A successful economy needs a banking system that can support fair and sustainable economic growth without the need for government bailouts. But UK banks are doing the opposite.
Most UK bank lending does nothing to support the productive economy. Instead it goes towards property and financial speculation, which pushes up house prices and makes financial crises more likely. And when crises hit, bank credit dries up without expensive government bailouts. This situation needs to change.
At the moment, the useful lending that goes to small and medium-sized businesses accounts for less than 10% of the total. Even this ‘good’ credit is often only at punitive rates of interest.
Instead, the bulk of banks’ loans are for mortgages to fund the purchase of houses that have already been built. This lending creates no extra jobs or output and serves only to push house prices up. As banks have lent more for mortgages, homeownership has fallen to the lowest level in 30 years, intergenerational equality has worsened dramatically, and the economy has become much more prone to boom and bust.
Despite delivering negligible social benefit, our banks enjoy a huge public subsidy. When banks issue loans, they essentially create money out of thin air. They’re able to do this in the knowledge that if their loans go bad, the taxpayer will step in to protect consumers’ deposits.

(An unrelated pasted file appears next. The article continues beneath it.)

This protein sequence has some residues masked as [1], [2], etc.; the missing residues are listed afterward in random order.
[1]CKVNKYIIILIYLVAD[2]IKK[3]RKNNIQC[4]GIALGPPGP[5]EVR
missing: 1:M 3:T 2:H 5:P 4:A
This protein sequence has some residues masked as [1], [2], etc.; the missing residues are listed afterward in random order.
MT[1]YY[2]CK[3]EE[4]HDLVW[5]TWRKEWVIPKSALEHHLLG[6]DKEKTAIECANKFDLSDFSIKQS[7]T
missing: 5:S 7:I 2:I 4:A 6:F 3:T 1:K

This state protection means that banks can get away with paying depositors almost no interest, despite the fact that banks can charge high interest rates on their loans. The value of this effective subsidy to UK commercial banks is calculated at ~£25bn every year.
When there’s a recession, UK banks stop lending altogether, requiring a massive bail-out to start lending again. While £133bn of taxpayer money was used to bail out banks in the last crisis, the true cost in terms of lost output and jobs has been estimated by Andy Haldane at the Bank of England in the trillions.